"Markandeya continued, 'Hear, O king Yudhishthira what the virtuous fowler, thus interrogated by that Brahmana, said to him in reply. The fowler said, 'Men's minds are at first bent on the acquisition of knowledge. That acquired, O good Brahmana, they indulge in their passions and desires, and for that end, they labour and set about tasks of great magnitude and indulge in much-desired pleasures of beauty, flavour, &c. Then follows fondness, then envy, then avarice and then extinction of all spiritual light. And when men are thus influenced by avarice, and overcome by envy and fondness, their intellect ceases to be guided by righteousness and they practise the very mockery of virtue. Practising virtue with hypocrisy, they are content to acquire wealth by dishonourable means with the wealth thus acquired the intelligent principle in them becomes enamoured of those evil ways, and they are filled with a desire to commit sins. And when, O good Brahmana, their friends and men of wisdom remonstrate with them, they are ready with specious answers, which are neither sound nor convincing. From their being addicted to evil ways, they are guilty of a threefold sin. They commit sin in thought, in word, as also in action. They being addicted to wicked ways, all their good qualities die out, and these men of wicked deeds cultivate the friendship of men of similar character, and consequently they suffer misery in this world as well as in the next. The sinful man is of this nature, and now hear of the man of virtue. He discerns these evils by means of his spiritual insight, and is able to discriminate between happiness and misery, and is full of respectful attention to men of virtue, and from practising virtues, his mind becomes inclined to righteousness.' The Brahmana replied, 'Thou hast given a true exposition of religion which none else is able to expound. Thy spiritual power is great, and thou dost appear to me to be like a great Rishi.' The fowler replied, 'The great Brahmanas are worshipped with the same honours as our ancestors and they are always propitiated with offerings of food before others. Wise men in this world do what is pleasing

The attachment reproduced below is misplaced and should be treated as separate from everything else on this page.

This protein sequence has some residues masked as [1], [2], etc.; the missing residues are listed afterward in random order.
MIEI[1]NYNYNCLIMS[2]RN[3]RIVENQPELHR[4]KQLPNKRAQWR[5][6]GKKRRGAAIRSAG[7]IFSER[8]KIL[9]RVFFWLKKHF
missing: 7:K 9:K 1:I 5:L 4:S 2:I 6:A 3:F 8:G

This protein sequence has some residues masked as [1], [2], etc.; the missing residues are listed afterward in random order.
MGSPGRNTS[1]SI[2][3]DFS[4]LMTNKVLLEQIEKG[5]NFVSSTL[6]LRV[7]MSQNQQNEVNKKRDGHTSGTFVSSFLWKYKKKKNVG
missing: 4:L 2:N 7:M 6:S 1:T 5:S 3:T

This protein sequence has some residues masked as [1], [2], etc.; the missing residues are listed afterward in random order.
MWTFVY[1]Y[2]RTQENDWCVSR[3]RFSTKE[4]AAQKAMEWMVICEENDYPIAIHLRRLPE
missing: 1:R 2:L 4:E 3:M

to them, with all their heart. And I shall, O good Brahmana, describe to thee what is pleasing to them, after having bowed down to Brahmanas as a class. Do thou learn from me the Brahmanic philosophy. This whole universe unconquerable everywhere and abounding in great elements, is Brahma, and there is nothing higher than this. The earth, air, water, fire and sky are the great elements. And form, odour, sound, touch and taste are their characteristic properties. These latter too have their properties which are also correlated to each other. And of the three qualities, which are gradually characterised by each, in order of priority is consciousness which is called the mind. The seventh is intelligence and after that comes egoism; and then the five senses, then the soul, then the moral qualities called sattwa, rajas and tamas. These seventeen are said to be the unknown or incomprehensible qualities. I have described all this to thee, what else dost thou wish to know?'"